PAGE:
This picture shows Laura Oliver riding her 17-year-old horse Brontesaurus. “Bronte,” as she calls him, is a Percheron/Thoroughbred crossbreed, and he looks as if he got the best from both sides. They have been together for 14 years and are showing Third Level.
To be with a horse over such a long time builds a strong relationship. You can see in the picture that they trust each other and are focused on their task. What struck me first was how special it is to see such a big horse being ridden by such a light rider, and it looks like Laura is riding with very light aids.
In this photo, I can see that the canter is round with good engagement from behind. To be critical, horse’s neck could reach out a little more and he could carry his nose more in front of the vertical.
Sitting Deeper and Giving Forward
Laura is sitting light—almost too light. Her seat could be connected deeper into the saddle. Her upper body has a slight forward tendency, which I prefer to sitting too far behind. But this sitting forward does not allow her to push with her arms toward the horse’s mouth in the landing phase, which would help her encourage Bronte to reach forward to the bit.
To understand and feel the connection of sitting deeper and the forward-giving tendency of the hands, Laura should try this: Place a chair in front of a table and sit down with your hands upright on the table as if holding the reins. Without allowing your hands to move, start pushing them forward. This will cause the shoulders to push down, the chest to lift, the weight on the seat bones to shift slightly to the back and the abdominal muscles to become engaged while the feet push more with the heels into the floor.
The same exercise can be done while standing facing a wall: bend the knees slightly as if in riding position, place the knuckles of the hands against the wall and apply a gentle push forward against the wall.
The slight forward tendency of her seat in the picture reveals that if Laura gave forward with her hands now, she would tip more forward, drop the contact and not be able to support self-carriage in an uphill manner.
Laura needs to understand that “giving” the reins is not a mere forward pushing of the arms but is connected to her seat. “Giving” the reins, like in the above exercises, will make her use her weight aids and her seat more. Remember: Every half-halt finishes with giving. Giving the reins and connecting this to her body will help Laura connect deeper with her seat and control the horse more from her seat.
In the canter (like the walk), the rider needs to give the hands forward during each landing stride to allow for the horse’s natural neck movement. To truly control the horse on the seat, you need to use the giving moment of each stride, which enhances self-carriage and lightness of the horse.
The second detail I notice on Laura’s seat is a slight outside rotation of her right leg. This rotation does not allow her to fully open and stretch through her hip, and it makes a deeper connection of her pelvis difficult.
When performing the standing exercise from earlier, Laura will feel how the forward tendency of her hands can help her to ground more down to her legs and allow her to drop the heel down. In the human walking pattern, the push-off from the back leg is most effective with a slight inside rotation of the hip. This is true for the outside leg in riding, too.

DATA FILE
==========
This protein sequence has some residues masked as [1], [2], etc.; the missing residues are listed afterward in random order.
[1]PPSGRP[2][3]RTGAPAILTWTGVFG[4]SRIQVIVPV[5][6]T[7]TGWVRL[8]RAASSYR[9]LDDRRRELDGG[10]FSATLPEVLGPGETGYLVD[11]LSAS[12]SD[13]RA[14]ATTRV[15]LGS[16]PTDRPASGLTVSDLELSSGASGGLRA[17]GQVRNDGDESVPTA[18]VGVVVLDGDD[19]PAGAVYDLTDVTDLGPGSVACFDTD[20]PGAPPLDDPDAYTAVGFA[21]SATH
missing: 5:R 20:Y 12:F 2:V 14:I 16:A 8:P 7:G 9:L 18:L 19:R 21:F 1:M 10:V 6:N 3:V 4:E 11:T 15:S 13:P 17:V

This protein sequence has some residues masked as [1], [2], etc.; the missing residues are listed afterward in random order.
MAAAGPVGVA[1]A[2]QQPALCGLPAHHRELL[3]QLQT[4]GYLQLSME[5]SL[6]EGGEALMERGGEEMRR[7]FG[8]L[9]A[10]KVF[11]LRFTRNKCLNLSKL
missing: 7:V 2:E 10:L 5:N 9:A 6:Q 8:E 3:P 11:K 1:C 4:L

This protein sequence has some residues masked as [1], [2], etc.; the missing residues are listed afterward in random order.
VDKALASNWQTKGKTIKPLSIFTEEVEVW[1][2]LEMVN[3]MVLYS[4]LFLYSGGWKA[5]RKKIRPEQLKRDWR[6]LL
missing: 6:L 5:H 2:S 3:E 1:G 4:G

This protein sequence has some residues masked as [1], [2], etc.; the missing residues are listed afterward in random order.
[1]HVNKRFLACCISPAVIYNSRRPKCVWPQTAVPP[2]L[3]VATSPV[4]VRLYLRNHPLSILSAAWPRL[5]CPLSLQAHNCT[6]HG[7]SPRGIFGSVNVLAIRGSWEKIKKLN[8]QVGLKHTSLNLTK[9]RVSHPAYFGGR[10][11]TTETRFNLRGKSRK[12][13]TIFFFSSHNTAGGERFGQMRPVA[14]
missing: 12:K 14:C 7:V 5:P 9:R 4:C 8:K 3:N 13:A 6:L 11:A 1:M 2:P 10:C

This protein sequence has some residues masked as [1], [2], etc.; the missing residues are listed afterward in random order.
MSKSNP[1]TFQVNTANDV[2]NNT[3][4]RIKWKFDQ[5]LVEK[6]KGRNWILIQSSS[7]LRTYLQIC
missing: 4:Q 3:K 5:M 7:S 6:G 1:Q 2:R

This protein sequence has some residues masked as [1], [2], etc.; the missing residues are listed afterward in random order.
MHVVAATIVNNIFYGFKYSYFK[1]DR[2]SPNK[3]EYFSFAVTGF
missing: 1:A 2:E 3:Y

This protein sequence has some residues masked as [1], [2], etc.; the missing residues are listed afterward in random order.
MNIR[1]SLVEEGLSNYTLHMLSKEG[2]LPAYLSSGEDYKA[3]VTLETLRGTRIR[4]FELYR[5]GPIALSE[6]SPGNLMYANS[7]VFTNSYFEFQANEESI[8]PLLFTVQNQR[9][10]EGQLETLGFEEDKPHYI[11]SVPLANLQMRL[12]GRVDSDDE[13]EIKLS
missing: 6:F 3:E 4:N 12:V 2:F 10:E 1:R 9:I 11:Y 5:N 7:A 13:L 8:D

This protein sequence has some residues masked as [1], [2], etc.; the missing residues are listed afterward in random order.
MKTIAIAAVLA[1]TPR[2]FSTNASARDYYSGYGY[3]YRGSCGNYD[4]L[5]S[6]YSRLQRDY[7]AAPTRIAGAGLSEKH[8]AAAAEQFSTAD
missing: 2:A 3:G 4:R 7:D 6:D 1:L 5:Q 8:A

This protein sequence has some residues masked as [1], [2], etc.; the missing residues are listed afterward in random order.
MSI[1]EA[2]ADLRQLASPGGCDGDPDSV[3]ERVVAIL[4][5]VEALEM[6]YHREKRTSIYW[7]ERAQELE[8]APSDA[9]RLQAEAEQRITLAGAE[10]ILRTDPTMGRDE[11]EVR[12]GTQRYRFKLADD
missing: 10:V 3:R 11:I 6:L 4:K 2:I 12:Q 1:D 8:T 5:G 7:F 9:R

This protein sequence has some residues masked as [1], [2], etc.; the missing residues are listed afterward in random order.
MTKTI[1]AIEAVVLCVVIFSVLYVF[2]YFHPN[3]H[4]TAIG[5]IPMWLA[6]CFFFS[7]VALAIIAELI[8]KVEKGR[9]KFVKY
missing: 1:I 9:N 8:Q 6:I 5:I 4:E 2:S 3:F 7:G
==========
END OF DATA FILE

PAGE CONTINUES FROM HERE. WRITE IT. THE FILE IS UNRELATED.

Using more internal rotation and stretch of her hip, her seat will connect deeper and she will be more effective in collecting the canter.
In a training situation, I would ask Laura to canter with the reins in her inside hand and connect herself deeper into the saddle using the outside hand pulling on the back of the saddle. She should concentrate on feeling the exact moment the horse’s outside hind leg lands on the ground with her weight on her outside seat bone. It is true that in the canter, you shift the weight toward the inside seat bone, but this is only possible when pushing off the outside seat bone first.
To feel the importance of the outside seat bone, a simple unmounted exercise is helpful. Skipping the canter (pretending to canter yourself) is a great way to realize what is happening with the balance in canter. When skipping the left canter, your right leg is on the ground first and the left leg comes down later. When you skip and push most of your weight to the left forward leg, you tip more forward like a horse cantering on the forehand. But when skipping with most weight on the right hind leg, it feels more uphill and like a collected canter with more lightness in the front leg.
For the horse, this means more collection from behind and more self-carriage through the shoulders and lighter movement of the forehand.
For Laura, connecting more with her outside seat bones, opening her hip with slight inside rotation of her leg and learning the timing of pushing the hands forward in each landing phase of the canter will be the keys to further improving the canter work.
As a bonus, riding with more lightness of the forehand will hopefully help Bronte stay healthy so they can enjoy many more years together.
Susanne von Dietze is a leader in equestrian biomechanics. A physiotherapist, licensed Trainer A instructor and judge for dressage and show jumping, she gives lectures and seminars throughout the world, including at the prestigious German Riding Academy in Warendorf. She is a native of Germany and now lives with her husband and three children in Israel, where she competes at the international level. She is the author of two books on the biomechanics of riding: Balance in Movement and Rider and Horse, Back to Back.
This article originally appeared in the Spring 2022 issue of Practical Horseman.